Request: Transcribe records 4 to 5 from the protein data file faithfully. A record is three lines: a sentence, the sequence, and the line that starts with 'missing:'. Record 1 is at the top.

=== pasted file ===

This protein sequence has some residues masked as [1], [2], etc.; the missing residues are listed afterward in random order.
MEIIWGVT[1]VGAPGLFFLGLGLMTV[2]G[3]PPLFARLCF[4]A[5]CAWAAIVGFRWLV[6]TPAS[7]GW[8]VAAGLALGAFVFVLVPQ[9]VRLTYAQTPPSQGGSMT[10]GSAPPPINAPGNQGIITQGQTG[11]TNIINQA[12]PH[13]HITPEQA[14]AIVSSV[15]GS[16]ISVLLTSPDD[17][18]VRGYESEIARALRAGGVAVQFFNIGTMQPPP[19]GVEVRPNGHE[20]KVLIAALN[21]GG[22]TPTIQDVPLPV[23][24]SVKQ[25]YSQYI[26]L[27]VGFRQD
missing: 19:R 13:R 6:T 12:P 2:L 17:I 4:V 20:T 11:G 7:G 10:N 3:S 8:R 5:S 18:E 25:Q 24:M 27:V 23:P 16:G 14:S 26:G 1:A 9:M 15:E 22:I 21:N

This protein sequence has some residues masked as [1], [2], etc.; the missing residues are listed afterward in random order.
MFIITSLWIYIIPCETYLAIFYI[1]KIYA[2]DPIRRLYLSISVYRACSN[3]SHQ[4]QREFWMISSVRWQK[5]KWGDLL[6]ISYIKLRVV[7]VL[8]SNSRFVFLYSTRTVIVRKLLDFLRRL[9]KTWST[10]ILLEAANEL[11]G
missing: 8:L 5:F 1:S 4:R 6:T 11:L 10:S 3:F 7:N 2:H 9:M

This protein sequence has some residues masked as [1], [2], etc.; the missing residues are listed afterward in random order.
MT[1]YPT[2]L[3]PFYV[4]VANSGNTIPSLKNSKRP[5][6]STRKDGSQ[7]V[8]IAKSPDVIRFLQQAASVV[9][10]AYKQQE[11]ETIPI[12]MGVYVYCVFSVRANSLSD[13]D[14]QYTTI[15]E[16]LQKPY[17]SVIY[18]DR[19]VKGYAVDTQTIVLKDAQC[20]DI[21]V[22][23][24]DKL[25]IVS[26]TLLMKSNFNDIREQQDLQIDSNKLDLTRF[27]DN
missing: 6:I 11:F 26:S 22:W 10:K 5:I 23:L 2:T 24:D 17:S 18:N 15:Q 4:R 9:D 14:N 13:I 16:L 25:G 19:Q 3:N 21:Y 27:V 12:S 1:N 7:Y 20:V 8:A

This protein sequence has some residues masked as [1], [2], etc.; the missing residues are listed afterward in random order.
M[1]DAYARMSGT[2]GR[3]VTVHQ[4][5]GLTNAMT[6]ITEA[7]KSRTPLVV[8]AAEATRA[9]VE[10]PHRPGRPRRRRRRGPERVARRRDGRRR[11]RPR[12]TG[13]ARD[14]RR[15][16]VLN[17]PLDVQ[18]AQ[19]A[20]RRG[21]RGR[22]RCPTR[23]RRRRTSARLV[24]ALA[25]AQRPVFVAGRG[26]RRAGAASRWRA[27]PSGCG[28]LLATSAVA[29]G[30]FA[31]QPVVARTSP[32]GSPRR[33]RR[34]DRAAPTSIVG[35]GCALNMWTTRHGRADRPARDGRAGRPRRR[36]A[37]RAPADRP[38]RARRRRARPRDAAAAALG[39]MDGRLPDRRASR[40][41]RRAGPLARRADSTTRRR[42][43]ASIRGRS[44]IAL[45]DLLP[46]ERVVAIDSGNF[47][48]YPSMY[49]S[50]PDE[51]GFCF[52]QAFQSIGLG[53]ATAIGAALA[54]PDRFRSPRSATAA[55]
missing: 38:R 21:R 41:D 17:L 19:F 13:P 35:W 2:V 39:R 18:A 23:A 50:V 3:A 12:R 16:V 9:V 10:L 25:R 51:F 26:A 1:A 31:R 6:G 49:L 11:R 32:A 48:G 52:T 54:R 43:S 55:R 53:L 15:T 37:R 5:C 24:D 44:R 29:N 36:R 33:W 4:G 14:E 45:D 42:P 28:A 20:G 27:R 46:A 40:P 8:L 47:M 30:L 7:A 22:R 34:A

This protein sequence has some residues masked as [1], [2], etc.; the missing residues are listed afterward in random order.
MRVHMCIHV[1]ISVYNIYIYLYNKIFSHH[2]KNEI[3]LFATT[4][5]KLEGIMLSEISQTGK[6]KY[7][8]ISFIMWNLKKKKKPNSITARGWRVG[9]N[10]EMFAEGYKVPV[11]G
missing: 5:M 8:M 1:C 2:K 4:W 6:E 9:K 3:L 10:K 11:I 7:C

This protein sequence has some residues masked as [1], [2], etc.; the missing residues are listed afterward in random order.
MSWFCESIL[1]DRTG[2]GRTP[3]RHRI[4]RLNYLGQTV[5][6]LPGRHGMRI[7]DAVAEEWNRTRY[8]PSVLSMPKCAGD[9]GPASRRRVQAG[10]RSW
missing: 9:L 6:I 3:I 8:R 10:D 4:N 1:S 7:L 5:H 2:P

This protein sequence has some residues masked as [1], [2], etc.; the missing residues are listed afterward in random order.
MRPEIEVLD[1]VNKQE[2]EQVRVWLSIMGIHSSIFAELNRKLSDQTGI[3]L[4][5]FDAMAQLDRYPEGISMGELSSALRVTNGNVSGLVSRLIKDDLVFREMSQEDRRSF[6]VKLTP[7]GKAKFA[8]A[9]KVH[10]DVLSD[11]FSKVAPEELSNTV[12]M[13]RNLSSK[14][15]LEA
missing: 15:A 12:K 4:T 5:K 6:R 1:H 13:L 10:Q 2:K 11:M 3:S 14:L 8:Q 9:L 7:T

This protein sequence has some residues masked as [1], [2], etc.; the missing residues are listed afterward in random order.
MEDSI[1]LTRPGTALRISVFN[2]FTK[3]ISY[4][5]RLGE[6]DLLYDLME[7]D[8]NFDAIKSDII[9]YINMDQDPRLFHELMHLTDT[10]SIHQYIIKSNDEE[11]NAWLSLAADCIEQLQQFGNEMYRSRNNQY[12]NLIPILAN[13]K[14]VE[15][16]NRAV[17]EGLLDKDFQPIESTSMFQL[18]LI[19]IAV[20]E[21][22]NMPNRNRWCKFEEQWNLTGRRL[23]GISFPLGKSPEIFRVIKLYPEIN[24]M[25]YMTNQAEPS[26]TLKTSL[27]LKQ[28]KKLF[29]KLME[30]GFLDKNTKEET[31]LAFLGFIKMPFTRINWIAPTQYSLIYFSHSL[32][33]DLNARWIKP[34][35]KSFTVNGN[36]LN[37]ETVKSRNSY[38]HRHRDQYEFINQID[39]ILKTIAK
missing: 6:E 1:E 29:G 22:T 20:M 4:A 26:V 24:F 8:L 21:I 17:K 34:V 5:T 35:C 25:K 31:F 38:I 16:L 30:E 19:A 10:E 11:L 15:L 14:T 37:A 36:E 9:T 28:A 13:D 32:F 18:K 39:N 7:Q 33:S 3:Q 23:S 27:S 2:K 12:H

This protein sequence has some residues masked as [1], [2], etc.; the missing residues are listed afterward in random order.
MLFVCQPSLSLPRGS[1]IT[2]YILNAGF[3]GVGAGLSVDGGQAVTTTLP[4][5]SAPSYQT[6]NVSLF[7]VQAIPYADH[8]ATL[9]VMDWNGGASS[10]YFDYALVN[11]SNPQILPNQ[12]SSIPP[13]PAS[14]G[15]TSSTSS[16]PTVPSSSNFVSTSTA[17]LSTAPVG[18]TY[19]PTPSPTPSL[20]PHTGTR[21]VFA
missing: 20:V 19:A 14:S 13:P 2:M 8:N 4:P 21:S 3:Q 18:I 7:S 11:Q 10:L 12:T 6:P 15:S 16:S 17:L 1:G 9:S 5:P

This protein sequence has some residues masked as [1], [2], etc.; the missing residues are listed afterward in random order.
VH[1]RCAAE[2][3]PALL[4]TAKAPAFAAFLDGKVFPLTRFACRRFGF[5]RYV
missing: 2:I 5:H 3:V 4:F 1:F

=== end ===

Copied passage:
This protein sequence has some residues masked as [1], [2], etc.; the missing residues are listed afterward in random order.
M[1]DAYARMSGT[2]GR[3]VTVHQ[4][5]GLTNAMT[6]ITEA[7]KSRTPLVV[8]AAEATRA[9]VE[10]PHRPGRPRRRRRRGPERVARRRDGRRR[11]RPR[12]TG[13]ARD[14]RR[15][16]VLN[17]PLDVQ[18]AQ[19]A[20]RRG[21]RGR[22]RCPTR[23]RRRRTSARLV[24]ALA[25]AQRPVFVAGRG[26]RRAGAASRWRA[27]PSGCG[28]LLATSAVA[29]G[30]FA[31]QPVVARTSP[32]GSPRR[33]RR[34]DRAAPTSIVG[35]GCALNMWTTRHGRADRPARDGRAGRPRRR[36]A[37]RAPADRP[38]RARRRRARPRDAAAAALG[39]MDGRLPDRRASR[40][41]RRAGPLARRADSTTRRR[42][43]ASIRGRS[44]IAL[45]DLLP[46]ERVVAIDSGNF[47][48]YPSMY[49]S[50]PDE[51]GFCF[52]QAFQSIGLG[53]ATAIGAALA[54]PDRFRSPRSATAA[55]
missing: 38:R 21:R 41:D 17:L 19:F 13:P 35:W 2:V 39:R 18:A 23:A 50:V 3:A 12:R 16:V 9:V 10:L 25:R 51:F 26:A 1:A 31:R 6:G 49:L 11:R 32:A 48:G 52:T 54:R 43:S 55:R 53:L 15:T 37:R 5:C 24:D 44:R 29:N 36:R 33:W 4:G 14:E 45:D 42:P 28:A 20:G 27:R 46:A 40:P 8:L 47:M 30:L 7:A 22:R 34:A

This protein sequence has some residues masked as [1], [2], etc.; the missing residues are listed afterward in random order.
MRVHMCIHV[1]ISVYNIYIYLYNKIFSHH[2]KNEI[3]LFATT[4][5]KLEGIMLSEISQTGK[6]KY[7][8]ISFIMWNLKKKKKPNSITARGWRVG[9]N[10]EMFAEGYKVPV[11]G
missing: 5:M 8:M 1:C 2:K 4:W 6:E 9:K 3:L 10:K 11:I 7:C